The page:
Fuse Comp 29100-150mmCommencal Absolut Dirt100mm
Giant XTC Advanced100mmSanta Cruz Jackal80-100mm
Santa Cruz Chameleon120mmCanyon Stitched 720 Pro100mm
Rocky Mountain Growler 20130-140mmNS Movement 1100mm
Merida BIG.TRAIL 400140mmSpecialized P3100mm
Kona Mahuna100mmPivot Point100-120mm
Saracen Zenith Pro120mmMongoose Fireball SS100mm

Note: Since dirt jump frames are overbuilt, many models can take forks with ridiculous travel. However, the overall geometry of the bike rarely agrees with extra-long forks.

Conclusion: The stiff suspension fork of a dirt jumper often has insufficient travel to match the performance expected from a dedicated hardtail.

Different Wheel Sizes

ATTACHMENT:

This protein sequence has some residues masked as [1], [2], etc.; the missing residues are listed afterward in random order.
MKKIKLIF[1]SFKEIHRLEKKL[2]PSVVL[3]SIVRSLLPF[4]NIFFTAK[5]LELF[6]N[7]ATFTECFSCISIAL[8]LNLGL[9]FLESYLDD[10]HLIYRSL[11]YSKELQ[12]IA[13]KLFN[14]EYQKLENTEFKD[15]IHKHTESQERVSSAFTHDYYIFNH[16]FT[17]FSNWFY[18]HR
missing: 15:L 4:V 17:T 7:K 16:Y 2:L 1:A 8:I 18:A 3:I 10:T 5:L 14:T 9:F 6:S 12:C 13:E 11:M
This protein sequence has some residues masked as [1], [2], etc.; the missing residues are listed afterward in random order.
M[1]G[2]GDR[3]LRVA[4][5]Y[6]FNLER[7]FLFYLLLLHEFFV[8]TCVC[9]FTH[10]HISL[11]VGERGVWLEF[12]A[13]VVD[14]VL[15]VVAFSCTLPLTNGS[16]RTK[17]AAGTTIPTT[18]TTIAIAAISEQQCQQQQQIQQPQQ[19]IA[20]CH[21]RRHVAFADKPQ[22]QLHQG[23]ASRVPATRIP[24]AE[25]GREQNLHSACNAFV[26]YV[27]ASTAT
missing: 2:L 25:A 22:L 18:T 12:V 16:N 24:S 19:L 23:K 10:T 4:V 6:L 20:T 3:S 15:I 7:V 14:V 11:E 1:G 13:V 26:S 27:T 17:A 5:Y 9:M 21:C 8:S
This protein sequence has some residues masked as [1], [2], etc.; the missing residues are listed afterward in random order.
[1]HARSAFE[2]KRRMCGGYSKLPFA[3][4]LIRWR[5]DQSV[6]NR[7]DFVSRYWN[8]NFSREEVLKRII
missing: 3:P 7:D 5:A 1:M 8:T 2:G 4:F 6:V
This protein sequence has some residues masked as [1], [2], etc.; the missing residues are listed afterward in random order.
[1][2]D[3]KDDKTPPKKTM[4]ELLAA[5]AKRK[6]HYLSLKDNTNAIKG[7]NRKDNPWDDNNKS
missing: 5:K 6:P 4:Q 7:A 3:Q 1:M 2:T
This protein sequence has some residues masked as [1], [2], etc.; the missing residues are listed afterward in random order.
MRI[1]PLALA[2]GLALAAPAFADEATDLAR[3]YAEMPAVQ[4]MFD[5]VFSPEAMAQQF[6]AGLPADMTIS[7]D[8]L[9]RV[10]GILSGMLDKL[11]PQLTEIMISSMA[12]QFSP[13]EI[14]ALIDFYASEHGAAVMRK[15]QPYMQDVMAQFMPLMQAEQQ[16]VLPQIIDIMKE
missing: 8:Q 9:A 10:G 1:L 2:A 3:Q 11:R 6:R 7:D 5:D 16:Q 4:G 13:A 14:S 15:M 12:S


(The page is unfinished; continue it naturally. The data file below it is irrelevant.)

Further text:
Modern MTB bikes use 27.5 and 29-inch tires whereas dirt jumpers rely on 26-inch wheels and occasionally 24-inch.

The reasons why dirt jumpers use smaller wheels are:

1. Durability

The smaller the wheel, the stronger it is.

2. Maneuverability + Precision

26-inch wheels offer more maneuverability and precision than larger sizes.

The wheel sizes may be different, but this point isn’t a deal-breaker. Not long ago, all mountain bikes had 26-inch wheels.


Most dirt jumpers come in single-speed mode for simplicity and weight reduction. This makes dirt jumpers inefficient for actual cycling.

In different, MTBs offer a fairly wide gearing range allowing the rider to cover more distance while exerting less effort.

Having said that, it’s possible to install gears on a single-speed bike. Here’s a dedicated article on the topic.


A dirt jumper typically comes with a rear brake only to facilitate the execution of tricks such as bar spins. A single brake is insufficient for trail riding. You need two brakes of great quality.

This issue is easily fixable because dirt jumpers have front suspension forks with a mount for a disc brake caliper.